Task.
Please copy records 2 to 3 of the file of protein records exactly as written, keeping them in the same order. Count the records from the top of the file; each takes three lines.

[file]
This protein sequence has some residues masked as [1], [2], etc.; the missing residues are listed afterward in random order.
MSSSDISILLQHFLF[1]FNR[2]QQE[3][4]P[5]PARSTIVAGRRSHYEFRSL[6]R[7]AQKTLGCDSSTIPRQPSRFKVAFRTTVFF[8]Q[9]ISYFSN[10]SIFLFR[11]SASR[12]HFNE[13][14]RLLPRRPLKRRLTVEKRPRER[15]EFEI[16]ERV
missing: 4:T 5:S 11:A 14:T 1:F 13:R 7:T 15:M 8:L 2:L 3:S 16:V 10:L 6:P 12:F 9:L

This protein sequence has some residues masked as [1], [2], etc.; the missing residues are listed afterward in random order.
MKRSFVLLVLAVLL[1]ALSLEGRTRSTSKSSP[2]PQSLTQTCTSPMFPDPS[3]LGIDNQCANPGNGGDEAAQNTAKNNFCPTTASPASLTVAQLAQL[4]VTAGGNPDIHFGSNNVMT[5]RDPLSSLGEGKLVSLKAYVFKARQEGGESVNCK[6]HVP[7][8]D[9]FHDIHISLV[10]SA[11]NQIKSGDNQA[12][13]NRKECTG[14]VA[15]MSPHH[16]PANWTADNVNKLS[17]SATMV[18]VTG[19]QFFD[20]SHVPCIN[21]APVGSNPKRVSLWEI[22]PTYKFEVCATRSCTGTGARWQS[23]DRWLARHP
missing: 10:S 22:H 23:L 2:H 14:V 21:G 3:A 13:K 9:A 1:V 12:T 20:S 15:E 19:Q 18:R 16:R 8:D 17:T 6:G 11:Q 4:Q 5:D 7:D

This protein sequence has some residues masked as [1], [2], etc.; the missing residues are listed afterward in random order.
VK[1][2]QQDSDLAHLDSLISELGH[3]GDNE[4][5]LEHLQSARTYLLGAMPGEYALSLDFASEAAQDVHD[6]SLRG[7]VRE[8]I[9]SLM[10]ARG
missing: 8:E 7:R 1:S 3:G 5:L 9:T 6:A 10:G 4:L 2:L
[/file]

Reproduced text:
This protein sequence has some residues masked as [1], [2], etc.; the missing residues are listed afterward in random order.
MKRSFVLLVLAVLL[1]ALSLEGRTRSTSKSSP[2]PQSLTQTCTSPMFPDPS[3]LGIDNQCANPGNGGDEAAQNTAKNNFCPTTASPASLTVAQLAQL[4]VTAGGNPDIHFGSNNVMT[5]RDPLSSLGEGKLVSLKAYVFKARQEGGESVNCK[6]HVP[7][8]D[9]FHDIHISLV[10]SA[11]NQIKSGDNQA[12][13]NRKECTG[14]VA[15]MSPHH[16]PANWTADNVNKLS[17]SATMV[18]VTG[19]QFFD[20]SHVPCIN[21]APVGSNPKRVSLWEI[22]PTYKFEVCATRSCTGTGARWQS[23]DRWLARHP
missing: 10:S 22:H 23:L 2:H 14:V 21:G 3:A 13:K 9:A 1:V 12:T 20:S 15:E 19:Q 18:R 16:R 8:D 17:T 6:G 11:Q 4:Q 5:D 7:D

This protein sequence has some residues masked as [1], [2], etc.; the missing residues are listed afterward in random order.
VK[1][2]QQDSDLAHLDSLISELGH[3]GDNE[4][5]LEHLQSARTYLLGAMPGEYALSLDFASEAAQDVHD[6]SLRG[7]VRE[8]I[9]SLM[10]ARG
missing: 8:E 7:R 1:S 3:G 5:L 9:T 6:A 10:G 4:L 2:L